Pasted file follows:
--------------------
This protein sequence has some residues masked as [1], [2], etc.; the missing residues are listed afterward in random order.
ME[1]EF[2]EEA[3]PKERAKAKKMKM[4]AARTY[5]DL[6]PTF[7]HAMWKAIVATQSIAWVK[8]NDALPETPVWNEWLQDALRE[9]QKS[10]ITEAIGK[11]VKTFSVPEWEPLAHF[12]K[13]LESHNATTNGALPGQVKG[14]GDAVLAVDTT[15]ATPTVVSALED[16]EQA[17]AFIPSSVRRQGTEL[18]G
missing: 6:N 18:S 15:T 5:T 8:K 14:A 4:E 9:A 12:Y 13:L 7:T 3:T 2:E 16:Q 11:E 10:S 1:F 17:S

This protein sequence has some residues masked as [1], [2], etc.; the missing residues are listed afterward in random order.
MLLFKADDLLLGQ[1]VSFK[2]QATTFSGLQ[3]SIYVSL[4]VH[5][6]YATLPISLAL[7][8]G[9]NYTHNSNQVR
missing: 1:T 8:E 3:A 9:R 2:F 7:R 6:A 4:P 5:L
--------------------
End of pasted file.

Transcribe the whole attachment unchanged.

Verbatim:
This protein sequence has some residues masked as [1], [2], etc.; the missing residues are listed afterward in random order.
ME[1]EF[2]EEA[3]PKERAKAKKMKM[4]AARTY[5]DL[6]PTF[7]HAMWKAIVATQSIAWVK[8]NDALPETPVWNEWLQDALRE[9]QKS[10]ITEAIGK[11]VKTFSVPEWEPLAHF[12]K[13]LESHNATTNGALPGQVKG[14]GDAVLAVDTT[15]ATPTVVSALED[16]EQA[17]AFIPSSVRRQGTEL[18]G
missing: 6:N 18:S 15:T 5:T 8:K 14:A 4:E 9:A 12:Y 13:L 7:T 3:T 2:E 16:Q 11:E 10:S 1:F 17:S

This protein sequence has some residues masked as [1], [2], etc.; the missing residues are listed afterward in random order.
MLLFKADDLLLGQ[1]VSFK[2]QATTFSGLQ[3]SIYVSL[4]VH[5][6]YATLPISLAL[7][8]G[9]NYTHNSNQVR
missing: 1:T 8:E 3:A 9:R 2:F 7:R 6:A 4:P 5:L